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“All you have to do is write one true sentence. Write the truest sentence that you know.” — Ernest Hemingway

Comstock Park – — You can see it in your mind: Ernest Hemingway leans into a wooden bar in a pub near the railroad line passing Grand Rapids. He takes breaks here on travels north, observing patrons who would become characters in the great author’s writing.

“Best of all it still looks like the kind of place where ‘Papa’ would enjoy holding down a bar stool,” Norma Lewis wrote in her new book, “Lost Restaurants of Grand Rapids.”

There’s just one problem.

“It’s not true,” said Nick Fink IV, the last in four generations of namesakes who owned what is touted as Grand Rapids’ longest-serving bar.

This is how local lore was picked up unchecked by a business association, became known to the bar’s restaurant-chain operator, repeated to an author, ended up in a new book — and legend was sheathed as fact.

Hemingway, the hard-drinking adventurer, lived as a child in Oak Park, Illinois. He traveled often with his family to their summer home near Petoskey. The Upper Peninsula was the backdrop to his “Nick Adams” short stories. He would eventually win the Nobel Prize for works such as “The Old Man and the Sea.”

About the same time, Nick Fink’s was flourishing in a tannery town with five bars and a state fish hatchery. Activities here are legendary, of bootleg booze, a brothel.

The bar on Grand Rapids’ north side, west of the Grand River, was bought in 2008 by the Gilmore Group, which controls 21 restaurants with local roots.

The long wooden bar has been refurbished. Gold and black velvet wallpaper is still there, and the red and black faux leather booths have been restored.

Carved initials scour table tops. Generations have paused at this turn-of-the-century mainstay.

A myth becomes fact

Community reporter Kathy Bush and her Zumba class often end up at Fink’s. “Isn’t that a hoot,” she says. Bush says she heard of the Hemingway link from a retired teacher knowledgeable about area history. Bush wrote an article for the Comstock Park Downtown Development Authority.

Matt Rule, manager of Fink’s, learned about the story from Bush. A Facebook post was put up, then taken down after reader questions.

Rule and others at Gilmore relayed the story to local author Lewis, who was researching her “Lost Restaurants” book, released Nov. 30.

“Ernest Hemingway made a point of stopping there while traveling from Oak Park, Illinois, to his family’s summer home on Walloon Lake, near Petoskey, Michigan,” she wrote. “He is said to have based some of the characters in his Nick Adams stories on men he met at Nick Fink’s.”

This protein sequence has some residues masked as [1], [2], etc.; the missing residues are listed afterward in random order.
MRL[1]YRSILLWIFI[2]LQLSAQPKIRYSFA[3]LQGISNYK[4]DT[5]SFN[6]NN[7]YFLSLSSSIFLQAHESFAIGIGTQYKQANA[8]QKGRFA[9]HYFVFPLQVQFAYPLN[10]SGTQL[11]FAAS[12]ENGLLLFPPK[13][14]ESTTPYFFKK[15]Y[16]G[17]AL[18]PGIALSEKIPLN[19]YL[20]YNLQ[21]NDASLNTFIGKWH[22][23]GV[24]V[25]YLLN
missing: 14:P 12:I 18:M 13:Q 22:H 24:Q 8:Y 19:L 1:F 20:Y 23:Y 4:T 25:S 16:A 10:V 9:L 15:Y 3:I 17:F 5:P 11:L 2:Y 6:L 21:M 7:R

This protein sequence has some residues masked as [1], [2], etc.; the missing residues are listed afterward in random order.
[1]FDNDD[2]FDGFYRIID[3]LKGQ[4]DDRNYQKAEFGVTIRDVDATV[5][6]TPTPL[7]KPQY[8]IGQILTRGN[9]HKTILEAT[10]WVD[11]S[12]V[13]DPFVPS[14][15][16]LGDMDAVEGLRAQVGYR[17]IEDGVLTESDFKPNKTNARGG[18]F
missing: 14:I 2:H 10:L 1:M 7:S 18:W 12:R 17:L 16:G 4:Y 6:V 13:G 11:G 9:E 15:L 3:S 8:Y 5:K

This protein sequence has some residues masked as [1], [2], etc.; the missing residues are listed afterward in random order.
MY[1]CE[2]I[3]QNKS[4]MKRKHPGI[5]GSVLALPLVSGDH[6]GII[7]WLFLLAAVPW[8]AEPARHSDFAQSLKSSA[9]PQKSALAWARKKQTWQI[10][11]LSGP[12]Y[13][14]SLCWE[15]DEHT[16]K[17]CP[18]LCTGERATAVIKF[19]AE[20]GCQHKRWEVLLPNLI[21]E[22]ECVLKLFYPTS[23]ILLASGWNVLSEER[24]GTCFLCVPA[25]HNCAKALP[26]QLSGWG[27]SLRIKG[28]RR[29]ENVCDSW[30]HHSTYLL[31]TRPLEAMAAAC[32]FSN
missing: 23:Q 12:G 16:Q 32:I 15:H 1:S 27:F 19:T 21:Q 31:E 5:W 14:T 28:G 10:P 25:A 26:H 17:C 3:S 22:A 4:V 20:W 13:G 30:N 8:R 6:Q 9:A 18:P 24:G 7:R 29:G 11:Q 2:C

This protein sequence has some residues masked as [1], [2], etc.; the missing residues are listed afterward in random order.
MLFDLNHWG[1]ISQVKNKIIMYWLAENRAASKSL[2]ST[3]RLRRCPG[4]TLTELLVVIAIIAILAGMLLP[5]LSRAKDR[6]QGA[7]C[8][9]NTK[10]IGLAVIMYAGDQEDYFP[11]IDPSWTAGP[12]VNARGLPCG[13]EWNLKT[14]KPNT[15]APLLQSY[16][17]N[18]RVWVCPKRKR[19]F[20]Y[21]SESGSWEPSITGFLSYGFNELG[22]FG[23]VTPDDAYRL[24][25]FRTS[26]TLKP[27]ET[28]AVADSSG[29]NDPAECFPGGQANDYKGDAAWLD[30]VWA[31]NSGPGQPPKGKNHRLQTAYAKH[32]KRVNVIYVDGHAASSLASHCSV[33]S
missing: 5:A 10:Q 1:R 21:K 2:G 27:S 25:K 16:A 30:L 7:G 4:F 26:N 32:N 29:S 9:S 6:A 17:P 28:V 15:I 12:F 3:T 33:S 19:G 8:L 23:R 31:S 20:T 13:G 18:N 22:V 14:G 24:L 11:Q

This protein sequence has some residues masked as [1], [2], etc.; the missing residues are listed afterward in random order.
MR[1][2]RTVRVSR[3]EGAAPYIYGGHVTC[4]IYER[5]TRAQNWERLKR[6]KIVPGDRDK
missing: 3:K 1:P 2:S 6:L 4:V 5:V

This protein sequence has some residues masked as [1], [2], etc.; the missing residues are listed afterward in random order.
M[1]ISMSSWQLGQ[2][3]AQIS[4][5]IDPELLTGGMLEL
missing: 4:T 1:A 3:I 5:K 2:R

The claim was picked up by local news outlets.

“I would never have known that on my own,” said Lewis, who has published nine books, mostly on the history of the region. “It makes sense though, doesn’t it? The rail line to northern Michigan ran right by there.”

A Hemingway expert says it does not make sense.

“The account is really, really highly unlikely,” said Michael Federspiel, a Central Michigan University history professor who wrote the coffee-table book “Picturing Hemingway’s Michigan.”

First, Hemingway’s extensive personal writings mention no ties to Grand Rapids, he said. Second, the future author was not yet known; there was no reason to remember him.

Finally, Hemingway’s time in Michigan was mostly as a young boy at the family’s cottage. To get there, the family alternated between ferries and the GR&I railroad.

“There is no indication that I know of that he spent any time stopped off in between destinations as he was almost always traveling with his family and/or pressed to get to his destination. In that he had no family or friends in the Grand Rapids area, I do not know what could have motivated him to be there,” Federspiel said.

“Don’t forget too that by the time he was 20, his Michigan travels were largely over. Before that he would have been an underage boy traveling with his parents (who were decidedly anti-drinking).”

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‘People lie’

Federspiel said Hemingway sightings and associations abound.

“Once he became world famous, these sprouted up and often have simply been accepted even if they were not true (or even impossible). They tend to be good for business.’’

Matt Dowdy, creative director for the restaurant group, said that is not the case with Fink’s. “I don’t feel like we were trying to capitalize on this,” he said. “Had I known, I probably would have.”

Nick Fink IV has his own theory about why such myths persist. “People lie,” he said. “I’ve heard everything, that there are ghosts, that Al Capone visited there. People tell me stuff that I’ve never heard of.”

John Barnes is a freelance writer in west Michigan.

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